Luxembourg ranked as Europe's 2023 energy efficiency champion: eceee and ODYSSEE-MURE European Energy Efficiency Scoreboard
(eceee news, 9 Feb 2024) In the 2023 scoreboard, Luxembourg emerged from the comparison as the total winner, followed by Germany, France, Latvia, and Denmark in the overall ranking. The scoreboard has no country that is best in all sectors, or in all components of a given sector. For instance, the overall winner in the industry sector is Estonia, due to the strongest evolution in energy efficiency in industry over the past decade.
“This is a clear message to all countries that there is room for improvement in virtually every sector. It is also worth noting that the 2021 winners are not the winners this year. No one can rest and rely on past performance” says Prof Wolfgang Eichhammer of Utrecht University, Fraunhofer ISI and IEECP who presented the eceee & ODYSSEE-MURE scoreboard at the Leonardo Energy Efficiency Academy.
Click to enlarge
The Energy Efficiency Academy is a cooperation between eceee, ODYSSEE-MURE and Leonardo Energy and aims at presenting various aspects of the EU Energy Efficiency Directive through a series of webinars.
The 2023 edition of the eceee and ODYSSEE-MURE European Energy Efficiency Scoreboard includes the latest energy efficiency data and policy impacts. It assesses the energy efficiency performance of EU countries across four sectors: households, transport, industry, and services. It evaluates a country's energy efficiency performance in relation to its European counterparts, relying on the ODYSSEE database for energy efficiency indicators and the MURE database for energy efficiency policies.
The scores are based on three main components for each country: the energy efficiency level reached, the energy efficiency progress (or trend), and the impacts of energy efficiency policies. The first components of the index (the level achieved) reflects the present, the second component (the trend over the past decade) reflects past achievements, whereas the policy component reflects a promise for the future (to 2030).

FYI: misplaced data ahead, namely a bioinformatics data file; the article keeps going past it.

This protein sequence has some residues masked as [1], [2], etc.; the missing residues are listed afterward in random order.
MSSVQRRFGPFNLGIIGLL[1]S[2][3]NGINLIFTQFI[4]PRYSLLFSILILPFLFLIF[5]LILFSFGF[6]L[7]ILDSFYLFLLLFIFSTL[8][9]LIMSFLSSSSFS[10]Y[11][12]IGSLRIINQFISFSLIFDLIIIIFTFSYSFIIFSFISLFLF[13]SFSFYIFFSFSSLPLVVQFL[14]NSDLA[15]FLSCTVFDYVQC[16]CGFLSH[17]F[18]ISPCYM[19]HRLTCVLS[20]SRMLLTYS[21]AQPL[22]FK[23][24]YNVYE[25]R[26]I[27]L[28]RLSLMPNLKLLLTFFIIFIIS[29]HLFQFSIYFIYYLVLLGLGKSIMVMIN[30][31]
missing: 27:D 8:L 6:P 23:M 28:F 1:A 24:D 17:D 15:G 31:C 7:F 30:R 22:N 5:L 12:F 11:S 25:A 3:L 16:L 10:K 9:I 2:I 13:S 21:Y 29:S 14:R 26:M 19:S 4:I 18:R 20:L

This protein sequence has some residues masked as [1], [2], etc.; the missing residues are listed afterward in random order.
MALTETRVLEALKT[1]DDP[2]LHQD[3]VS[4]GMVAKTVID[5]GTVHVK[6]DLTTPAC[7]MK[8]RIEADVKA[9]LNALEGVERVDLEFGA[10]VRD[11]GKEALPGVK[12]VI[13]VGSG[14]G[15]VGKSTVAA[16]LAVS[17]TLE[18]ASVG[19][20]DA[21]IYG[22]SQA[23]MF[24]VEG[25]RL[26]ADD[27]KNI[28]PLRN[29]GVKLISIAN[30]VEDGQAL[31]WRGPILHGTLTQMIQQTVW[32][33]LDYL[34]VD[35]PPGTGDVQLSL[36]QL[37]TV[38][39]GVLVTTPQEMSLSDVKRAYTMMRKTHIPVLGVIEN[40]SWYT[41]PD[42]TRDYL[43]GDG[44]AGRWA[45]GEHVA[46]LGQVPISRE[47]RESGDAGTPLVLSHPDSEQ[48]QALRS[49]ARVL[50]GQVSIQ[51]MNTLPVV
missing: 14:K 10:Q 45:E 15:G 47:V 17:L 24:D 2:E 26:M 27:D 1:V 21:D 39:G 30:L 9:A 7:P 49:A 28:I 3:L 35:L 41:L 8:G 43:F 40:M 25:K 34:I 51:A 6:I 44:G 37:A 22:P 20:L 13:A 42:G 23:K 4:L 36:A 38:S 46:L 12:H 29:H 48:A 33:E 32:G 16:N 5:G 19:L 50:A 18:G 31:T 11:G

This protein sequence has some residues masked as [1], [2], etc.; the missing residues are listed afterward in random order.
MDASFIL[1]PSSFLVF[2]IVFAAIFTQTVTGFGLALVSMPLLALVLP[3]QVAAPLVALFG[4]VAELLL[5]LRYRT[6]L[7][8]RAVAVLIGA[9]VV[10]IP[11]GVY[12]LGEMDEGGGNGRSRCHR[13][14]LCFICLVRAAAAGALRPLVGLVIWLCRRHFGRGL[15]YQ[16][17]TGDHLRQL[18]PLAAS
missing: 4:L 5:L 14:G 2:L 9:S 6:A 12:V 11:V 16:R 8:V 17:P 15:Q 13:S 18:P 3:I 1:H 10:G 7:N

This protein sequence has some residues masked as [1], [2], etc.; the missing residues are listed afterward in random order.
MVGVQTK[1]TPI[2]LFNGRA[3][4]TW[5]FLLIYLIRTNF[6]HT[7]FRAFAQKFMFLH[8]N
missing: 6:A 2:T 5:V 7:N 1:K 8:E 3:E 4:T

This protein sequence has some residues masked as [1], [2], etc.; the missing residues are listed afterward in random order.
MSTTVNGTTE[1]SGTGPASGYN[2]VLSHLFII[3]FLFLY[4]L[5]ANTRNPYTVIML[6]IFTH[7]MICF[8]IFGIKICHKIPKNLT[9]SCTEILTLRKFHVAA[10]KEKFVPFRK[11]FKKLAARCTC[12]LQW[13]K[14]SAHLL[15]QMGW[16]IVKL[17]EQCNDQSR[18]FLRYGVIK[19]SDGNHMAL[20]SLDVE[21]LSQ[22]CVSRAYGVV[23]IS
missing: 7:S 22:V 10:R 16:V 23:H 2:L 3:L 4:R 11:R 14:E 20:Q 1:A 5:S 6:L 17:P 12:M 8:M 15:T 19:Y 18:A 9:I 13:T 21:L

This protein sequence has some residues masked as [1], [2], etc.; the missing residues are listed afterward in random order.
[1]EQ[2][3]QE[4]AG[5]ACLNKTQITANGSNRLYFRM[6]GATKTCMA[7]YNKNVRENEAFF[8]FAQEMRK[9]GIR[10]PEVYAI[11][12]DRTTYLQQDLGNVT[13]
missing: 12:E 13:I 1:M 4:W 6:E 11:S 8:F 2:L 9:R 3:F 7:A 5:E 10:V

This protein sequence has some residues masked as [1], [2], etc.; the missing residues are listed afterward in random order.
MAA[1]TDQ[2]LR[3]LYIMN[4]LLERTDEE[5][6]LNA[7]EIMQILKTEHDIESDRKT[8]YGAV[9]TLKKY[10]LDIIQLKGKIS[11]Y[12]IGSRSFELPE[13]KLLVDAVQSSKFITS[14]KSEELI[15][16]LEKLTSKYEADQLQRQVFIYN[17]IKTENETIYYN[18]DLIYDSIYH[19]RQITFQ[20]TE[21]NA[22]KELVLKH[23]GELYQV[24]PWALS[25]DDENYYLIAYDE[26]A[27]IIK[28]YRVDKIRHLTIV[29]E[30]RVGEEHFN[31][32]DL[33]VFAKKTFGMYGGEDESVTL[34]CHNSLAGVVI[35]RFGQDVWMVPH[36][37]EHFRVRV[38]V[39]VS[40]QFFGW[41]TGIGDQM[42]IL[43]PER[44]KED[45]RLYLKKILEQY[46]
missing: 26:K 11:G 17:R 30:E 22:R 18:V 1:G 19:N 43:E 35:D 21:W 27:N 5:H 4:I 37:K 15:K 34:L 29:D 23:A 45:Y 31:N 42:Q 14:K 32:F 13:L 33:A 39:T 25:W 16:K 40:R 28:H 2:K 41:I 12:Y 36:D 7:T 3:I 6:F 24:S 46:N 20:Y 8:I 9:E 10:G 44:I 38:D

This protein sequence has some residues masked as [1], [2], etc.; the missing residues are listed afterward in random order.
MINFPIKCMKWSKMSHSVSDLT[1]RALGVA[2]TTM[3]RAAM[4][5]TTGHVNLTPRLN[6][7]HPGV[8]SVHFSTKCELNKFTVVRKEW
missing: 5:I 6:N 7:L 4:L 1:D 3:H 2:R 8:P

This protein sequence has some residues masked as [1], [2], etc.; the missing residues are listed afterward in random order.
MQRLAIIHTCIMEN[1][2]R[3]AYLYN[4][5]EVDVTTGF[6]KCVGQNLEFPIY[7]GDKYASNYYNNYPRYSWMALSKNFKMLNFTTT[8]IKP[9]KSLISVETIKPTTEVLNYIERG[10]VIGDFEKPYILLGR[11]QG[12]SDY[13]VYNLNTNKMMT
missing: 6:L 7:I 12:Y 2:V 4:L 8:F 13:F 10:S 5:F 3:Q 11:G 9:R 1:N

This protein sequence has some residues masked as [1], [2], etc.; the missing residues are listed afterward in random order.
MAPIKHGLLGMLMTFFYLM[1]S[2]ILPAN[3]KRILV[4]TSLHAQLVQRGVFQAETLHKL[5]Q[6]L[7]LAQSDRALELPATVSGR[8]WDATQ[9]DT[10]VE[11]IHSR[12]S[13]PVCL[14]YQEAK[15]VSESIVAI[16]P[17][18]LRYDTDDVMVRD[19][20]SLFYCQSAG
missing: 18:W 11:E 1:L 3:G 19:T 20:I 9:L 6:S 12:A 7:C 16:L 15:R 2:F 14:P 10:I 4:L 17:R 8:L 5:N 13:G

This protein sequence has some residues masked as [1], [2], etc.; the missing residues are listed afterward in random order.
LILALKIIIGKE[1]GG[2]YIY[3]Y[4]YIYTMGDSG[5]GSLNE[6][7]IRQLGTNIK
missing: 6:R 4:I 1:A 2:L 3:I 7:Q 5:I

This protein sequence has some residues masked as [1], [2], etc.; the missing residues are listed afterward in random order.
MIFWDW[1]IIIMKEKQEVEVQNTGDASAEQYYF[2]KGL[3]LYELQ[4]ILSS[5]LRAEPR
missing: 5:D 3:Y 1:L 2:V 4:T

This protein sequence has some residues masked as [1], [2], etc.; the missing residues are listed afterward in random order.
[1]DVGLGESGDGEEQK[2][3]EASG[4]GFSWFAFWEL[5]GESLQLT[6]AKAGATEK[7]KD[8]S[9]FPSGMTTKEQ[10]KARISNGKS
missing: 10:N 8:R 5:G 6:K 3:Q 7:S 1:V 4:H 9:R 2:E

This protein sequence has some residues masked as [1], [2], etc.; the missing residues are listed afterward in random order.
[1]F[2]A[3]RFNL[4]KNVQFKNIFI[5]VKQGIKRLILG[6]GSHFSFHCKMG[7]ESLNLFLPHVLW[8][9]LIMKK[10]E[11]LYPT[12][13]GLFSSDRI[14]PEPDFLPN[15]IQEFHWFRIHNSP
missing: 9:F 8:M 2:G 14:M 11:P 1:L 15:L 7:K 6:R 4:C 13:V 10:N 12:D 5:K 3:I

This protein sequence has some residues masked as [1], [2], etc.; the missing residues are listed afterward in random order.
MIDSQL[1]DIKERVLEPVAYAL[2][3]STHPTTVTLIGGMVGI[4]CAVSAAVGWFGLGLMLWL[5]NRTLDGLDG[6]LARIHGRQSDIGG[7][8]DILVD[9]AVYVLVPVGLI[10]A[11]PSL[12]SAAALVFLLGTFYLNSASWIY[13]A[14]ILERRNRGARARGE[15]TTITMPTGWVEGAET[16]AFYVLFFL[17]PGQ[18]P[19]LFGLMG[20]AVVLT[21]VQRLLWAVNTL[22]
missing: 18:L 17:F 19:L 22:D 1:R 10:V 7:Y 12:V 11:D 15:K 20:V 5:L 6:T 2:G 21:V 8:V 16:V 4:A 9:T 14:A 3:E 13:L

View factbox on scoring methodology here.
Click to enlarge
Key take aways
- Trends since 2010 favour Eastern and Southern Member States, given their less favourable starting positions (levels) but ambitious energy efficiency policies over the last decade. Scores in the middle of the scoreboard are sometimes closely aligned, making it challenging to distinguish ranks. Nevertheless, the scoreboard clearly highlights weaker areas in a country's efforts.
- In the household sector, unit consumption per m² for space heating, scaled to the EU average climate, has remained largely unchanged within the EU and in many Member States despite the introduction energy performance standards, or tightening of already existing standards.
- In the transport sector, car consumption (litres/100 km) has slightly decreased over the past 20 years. Car size greatly influences consumption, with variations between countries (e.g., Italy or France having smaller cars than Germany or Poland; consumption per 100 km decreased in Greece after the economic crisis).
- Luxembourg leads as Europe's 2023 energy efficiency champion with the best overall score, followed by Germany, France, Latvia, and Denmark. However, it is crucial to delve into different sectors and the three components (level, trend, policies) in each sector. Although Germany performs well in policy scores, these are pledges for the future and need to be realized.
- No country excels in all sectors and components, making it very clear that all countries have room for improvement.
What is the scoreboard?